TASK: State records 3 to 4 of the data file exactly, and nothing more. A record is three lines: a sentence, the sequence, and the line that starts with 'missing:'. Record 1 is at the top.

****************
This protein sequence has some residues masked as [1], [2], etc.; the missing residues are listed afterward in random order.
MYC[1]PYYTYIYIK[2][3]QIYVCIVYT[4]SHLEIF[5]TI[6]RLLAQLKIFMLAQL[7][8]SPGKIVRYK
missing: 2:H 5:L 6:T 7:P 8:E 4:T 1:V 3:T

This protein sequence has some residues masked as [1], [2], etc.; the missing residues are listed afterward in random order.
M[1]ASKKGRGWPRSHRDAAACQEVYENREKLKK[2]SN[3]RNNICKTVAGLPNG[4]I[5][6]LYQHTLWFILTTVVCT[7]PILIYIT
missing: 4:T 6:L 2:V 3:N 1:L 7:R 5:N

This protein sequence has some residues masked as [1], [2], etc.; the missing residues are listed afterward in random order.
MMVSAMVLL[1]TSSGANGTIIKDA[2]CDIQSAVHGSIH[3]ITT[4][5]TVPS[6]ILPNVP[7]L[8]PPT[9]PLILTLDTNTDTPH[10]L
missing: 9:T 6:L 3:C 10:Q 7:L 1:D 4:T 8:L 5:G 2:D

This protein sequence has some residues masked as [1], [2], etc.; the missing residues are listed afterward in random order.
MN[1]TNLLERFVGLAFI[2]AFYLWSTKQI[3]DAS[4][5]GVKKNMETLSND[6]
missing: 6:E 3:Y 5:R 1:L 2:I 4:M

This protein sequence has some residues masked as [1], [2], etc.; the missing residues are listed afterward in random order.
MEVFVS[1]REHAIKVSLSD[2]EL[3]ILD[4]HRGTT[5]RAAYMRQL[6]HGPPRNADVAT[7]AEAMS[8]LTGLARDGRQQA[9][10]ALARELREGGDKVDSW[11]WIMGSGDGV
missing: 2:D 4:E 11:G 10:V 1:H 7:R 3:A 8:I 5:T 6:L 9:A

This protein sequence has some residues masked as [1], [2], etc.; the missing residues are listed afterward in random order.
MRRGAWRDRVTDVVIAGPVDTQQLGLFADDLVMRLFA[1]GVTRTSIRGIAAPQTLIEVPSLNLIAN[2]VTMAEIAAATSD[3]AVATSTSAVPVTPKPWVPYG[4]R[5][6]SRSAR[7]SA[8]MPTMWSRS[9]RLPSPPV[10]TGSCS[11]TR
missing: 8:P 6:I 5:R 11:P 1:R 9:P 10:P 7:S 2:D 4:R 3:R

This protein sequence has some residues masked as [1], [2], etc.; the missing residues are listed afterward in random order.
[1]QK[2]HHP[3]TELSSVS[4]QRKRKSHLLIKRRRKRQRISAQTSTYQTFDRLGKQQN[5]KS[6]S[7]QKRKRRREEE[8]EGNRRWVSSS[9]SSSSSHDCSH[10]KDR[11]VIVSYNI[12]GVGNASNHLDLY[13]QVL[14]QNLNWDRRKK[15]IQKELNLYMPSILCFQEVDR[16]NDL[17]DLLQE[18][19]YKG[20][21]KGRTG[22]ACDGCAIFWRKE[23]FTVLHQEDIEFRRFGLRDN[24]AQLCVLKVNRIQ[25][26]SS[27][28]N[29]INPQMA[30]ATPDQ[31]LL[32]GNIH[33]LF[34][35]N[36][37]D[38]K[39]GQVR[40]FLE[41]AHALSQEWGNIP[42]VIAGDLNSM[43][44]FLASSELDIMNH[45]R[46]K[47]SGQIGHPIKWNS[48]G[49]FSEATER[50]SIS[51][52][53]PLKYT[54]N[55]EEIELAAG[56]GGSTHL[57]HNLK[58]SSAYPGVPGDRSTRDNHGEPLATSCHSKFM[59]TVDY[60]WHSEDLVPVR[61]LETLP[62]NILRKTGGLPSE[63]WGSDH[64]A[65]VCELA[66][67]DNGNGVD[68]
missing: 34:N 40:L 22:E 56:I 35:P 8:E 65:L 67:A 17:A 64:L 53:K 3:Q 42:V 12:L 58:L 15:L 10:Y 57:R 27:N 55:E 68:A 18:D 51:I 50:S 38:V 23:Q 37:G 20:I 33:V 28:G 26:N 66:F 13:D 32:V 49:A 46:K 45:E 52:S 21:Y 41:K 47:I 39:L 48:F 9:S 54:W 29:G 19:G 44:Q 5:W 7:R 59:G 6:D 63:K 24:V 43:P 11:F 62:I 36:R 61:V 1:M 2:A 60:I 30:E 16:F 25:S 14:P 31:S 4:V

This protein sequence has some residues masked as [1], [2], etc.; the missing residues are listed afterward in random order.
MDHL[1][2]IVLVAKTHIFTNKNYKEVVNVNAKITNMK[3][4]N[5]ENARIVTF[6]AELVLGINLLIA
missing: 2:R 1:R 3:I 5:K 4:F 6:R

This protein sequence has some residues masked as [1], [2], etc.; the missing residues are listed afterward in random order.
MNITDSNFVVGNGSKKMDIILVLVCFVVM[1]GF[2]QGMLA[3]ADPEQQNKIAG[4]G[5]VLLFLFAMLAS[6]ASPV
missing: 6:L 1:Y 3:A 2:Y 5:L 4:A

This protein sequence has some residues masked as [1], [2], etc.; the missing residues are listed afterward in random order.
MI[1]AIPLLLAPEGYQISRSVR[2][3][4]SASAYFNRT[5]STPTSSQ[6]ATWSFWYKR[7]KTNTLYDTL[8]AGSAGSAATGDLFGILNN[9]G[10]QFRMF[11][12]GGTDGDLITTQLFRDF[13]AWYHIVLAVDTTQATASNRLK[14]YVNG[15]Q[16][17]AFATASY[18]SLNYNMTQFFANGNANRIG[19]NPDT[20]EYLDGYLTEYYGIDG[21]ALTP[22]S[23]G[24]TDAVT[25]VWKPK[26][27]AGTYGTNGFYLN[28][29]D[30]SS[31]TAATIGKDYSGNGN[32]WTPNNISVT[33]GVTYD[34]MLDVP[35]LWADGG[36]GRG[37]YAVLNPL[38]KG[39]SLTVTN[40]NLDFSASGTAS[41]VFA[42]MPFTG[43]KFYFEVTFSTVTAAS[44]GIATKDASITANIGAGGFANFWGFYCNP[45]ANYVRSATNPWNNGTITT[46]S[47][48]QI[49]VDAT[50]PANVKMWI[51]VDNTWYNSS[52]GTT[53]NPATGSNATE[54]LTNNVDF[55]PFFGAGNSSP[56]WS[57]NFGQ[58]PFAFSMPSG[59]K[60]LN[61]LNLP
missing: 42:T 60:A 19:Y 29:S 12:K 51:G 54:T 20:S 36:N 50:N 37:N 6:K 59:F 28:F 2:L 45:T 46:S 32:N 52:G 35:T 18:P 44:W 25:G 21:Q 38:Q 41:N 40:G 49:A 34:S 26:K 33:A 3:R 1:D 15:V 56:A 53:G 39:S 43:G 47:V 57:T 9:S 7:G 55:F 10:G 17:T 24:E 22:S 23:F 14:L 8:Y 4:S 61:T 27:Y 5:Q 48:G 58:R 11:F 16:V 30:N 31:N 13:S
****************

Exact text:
This protein sequence has some residues masked as [1], [2], etc.; the missing residues are listed afterward in random order.
MMVSAMVLL[1]TSSGANGTIIKDA[2]CDIQSAVHGSIH[3]ITT[4][5]TVPS[6]ILPNVP[7]L[8]PPT[9]PLILTLDTNTDTPH[10]L
missing: 9:T 6:L 3:C 10:Q 7:L 1:D 4:T 8:L 5:G 2:D

This protein sequence has some residues masked as [1], [2], etc.; the missing residues are listed afterward in random order.
MN[1]TNLLERFVGLAFI[2]AFYLWSTKQI[3]DAS[4][5]GVKKNMETLSND[6]
missing: 6:E 3:Y 5:R 1:L 2:I 4:M